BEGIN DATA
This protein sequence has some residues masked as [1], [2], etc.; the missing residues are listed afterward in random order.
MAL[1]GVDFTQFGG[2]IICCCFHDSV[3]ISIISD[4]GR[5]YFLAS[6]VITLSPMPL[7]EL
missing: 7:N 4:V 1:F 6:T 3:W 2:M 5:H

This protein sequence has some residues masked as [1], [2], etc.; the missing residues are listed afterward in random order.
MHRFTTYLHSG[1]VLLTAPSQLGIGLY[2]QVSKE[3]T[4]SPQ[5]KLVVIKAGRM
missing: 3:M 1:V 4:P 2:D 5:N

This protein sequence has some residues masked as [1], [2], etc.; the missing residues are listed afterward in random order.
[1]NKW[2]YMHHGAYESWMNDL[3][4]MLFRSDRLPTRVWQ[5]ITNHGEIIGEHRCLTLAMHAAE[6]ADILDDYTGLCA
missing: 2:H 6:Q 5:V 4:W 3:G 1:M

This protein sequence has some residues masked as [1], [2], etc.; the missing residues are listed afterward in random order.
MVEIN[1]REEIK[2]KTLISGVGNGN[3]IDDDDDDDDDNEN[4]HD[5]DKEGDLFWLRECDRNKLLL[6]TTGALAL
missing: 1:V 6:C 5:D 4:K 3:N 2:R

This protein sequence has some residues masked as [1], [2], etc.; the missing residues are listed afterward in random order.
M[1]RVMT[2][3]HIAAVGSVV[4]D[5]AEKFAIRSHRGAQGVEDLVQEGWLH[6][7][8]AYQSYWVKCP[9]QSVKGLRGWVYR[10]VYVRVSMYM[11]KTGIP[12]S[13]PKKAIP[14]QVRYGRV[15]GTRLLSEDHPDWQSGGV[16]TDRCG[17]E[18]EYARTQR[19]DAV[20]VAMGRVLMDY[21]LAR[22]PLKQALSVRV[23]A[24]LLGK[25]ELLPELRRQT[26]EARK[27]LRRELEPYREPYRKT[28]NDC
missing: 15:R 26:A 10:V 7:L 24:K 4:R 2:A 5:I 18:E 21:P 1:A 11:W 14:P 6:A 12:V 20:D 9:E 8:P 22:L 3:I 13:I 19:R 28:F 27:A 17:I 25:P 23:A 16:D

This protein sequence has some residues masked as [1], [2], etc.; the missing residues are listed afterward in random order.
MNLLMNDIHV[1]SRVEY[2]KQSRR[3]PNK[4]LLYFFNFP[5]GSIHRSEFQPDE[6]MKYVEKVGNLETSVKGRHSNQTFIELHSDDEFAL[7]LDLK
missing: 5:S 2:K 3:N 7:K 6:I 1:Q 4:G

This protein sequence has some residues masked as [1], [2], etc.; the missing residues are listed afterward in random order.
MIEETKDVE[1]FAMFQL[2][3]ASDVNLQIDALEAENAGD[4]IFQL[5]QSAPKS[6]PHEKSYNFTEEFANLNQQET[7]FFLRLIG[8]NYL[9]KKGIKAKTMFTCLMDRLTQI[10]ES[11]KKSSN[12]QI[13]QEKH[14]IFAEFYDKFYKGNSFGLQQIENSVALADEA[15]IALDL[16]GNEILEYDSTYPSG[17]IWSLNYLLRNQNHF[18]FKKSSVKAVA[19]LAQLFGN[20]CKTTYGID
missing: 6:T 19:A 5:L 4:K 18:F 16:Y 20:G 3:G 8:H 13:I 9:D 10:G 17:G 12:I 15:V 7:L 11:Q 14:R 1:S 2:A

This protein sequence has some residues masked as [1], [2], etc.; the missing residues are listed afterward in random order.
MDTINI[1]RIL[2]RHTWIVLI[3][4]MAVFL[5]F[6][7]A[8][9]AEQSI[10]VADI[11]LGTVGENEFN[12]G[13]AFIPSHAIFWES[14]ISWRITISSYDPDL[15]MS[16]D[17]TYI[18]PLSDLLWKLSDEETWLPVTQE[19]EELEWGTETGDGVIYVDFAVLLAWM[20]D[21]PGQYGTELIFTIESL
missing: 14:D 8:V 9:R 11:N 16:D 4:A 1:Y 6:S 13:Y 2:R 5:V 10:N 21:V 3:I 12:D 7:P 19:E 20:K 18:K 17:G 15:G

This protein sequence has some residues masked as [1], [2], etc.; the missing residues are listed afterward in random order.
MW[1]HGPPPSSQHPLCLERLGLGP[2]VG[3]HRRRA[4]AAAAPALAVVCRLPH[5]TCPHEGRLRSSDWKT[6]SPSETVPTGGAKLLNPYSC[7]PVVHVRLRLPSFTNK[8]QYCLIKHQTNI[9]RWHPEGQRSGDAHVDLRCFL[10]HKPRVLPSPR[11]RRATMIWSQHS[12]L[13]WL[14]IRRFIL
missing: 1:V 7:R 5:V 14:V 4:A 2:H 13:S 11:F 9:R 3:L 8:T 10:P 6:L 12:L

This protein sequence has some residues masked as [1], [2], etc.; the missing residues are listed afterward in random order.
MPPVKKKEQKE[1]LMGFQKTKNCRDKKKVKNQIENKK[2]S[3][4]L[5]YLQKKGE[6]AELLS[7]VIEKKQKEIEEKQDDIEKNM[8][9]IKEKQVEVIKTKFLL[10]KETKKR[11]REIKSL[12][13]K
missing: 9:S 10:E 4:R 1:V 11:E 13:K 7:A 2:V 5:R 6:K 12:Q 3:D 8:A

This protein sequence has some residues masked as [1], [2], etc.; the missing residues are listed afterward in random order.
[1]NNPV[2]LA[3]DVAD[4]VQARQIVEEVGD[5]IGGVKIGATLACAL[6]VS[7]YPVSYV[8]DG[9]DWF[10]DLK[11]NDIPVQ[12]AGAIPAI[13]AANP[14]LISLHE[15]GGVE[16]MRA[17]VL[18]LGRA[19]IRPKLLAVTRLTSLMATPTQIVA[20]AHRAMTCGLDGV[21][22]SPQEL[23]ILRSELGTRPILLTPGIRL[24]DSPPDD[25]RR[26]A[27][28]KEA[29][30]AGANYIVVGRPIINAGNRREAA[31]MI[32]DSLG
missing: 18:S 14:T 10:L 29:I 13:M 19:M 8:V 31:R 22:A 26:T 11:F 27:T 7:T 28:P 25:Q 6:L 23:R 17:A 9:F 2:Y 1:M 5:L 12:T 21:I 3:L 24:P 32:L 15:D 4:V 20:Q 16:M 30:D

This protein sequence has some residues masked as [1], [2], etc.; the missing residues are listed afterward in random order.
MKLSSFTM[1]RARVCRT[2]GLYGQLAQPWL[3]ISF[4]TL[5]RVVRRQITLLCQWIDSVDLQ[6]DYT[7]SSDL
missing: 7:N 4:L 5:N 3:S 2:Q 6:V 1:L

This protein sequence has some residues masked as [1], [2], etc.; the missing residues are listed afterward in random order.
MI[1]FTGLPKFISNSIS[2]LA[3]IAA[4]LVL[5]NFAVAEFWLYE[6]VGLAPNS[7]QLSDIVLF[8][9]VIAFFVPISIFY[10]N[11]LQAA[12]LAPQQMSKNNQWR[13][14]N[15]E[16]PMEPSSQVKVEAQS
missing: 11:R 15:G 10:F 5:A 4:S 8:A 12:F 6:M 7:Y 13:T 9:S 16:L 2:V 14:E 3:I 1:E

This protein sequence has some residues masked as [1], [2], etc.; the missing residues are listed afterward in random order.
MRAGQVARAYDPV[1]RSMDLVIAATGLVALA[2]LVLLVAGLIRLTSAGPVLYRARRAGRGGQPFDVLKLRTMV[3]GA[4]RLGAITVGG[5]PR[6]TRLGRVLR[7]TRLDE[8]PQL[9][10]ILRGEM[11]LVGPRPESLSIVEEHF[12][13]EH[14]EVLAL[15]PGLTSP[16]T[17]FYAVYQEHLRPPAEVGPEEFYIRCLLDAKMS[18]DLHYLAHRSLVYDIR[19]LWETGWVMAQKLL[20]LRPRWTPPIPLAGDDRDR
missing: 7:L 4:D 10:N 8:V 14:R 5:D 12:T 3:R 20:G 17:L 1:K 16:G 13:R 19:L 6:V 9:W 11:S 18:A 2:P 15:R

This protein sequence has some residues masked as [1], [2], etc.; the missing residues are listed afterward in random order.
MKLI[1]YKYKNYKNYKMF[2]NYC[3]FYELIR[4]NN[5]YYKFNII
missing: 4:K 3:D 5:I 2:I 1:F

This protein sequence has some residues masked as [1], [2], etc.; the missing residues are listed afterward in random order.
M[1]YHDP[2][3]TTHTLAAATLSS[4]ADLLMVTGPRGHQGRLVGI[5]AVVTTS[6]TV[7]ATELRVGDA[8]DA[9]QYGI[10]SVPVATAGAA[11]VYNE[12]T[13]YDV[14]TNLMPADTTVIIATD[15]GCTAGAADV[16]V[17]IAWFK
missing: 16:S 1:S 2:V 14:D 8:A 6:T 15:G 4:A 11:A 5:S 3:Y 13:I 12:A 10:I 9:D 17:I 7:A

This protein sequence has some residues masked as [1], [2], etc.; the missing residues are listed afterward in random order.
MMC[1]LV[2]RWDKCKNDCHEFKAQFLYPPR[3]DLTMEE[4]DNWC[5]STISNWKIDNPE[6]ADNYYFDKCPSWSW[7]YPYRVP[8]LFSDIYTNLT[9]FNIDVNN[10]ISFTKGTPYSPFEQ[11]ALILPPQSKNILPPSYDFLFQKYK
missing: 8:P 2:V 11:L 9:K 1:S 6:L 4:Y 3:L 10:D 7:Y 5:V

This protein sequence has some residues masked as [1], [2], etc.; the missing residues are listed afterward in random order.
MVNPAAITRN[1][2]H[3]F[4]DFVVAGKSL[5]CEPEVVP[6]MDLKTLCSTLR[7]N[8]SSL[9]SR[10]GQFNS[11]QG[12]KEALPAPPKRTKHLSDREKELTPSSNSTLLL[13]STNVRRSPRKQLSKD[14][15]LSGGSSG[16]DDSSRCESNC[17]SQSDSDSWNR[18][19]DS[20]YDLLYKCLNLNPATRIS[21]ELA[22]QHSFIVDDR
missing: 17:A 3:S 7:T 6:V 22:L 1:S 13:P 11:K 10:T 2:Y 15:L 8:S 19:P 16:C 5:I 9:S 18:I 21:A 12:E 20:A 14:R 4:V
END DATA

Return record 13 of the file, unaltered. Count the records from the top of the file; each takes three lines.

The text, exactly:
This protein sequence has some residues masked as [1], [2], etc.; the missing residues are listed afterward in random order.
MI[1]FTGLPKFISNSIS[2]LA[3]IAA[4]LVL[5]NFAVAEFWLYE[6]VGLAPNS[7]QLSDIVLF[8][9]VIAFFVPISIFY[10]N[11]LQAA[12]LAPQQMSKNNQWR[13][14]N[15]E[16]PMEPSSQVKVEAQS
missing: 11:R 15:G 10:F 5:A 4:S 8:A 12:F 6:M 7:Y 13:T 9:S 16:L 2:V 14:E 3:I 1:E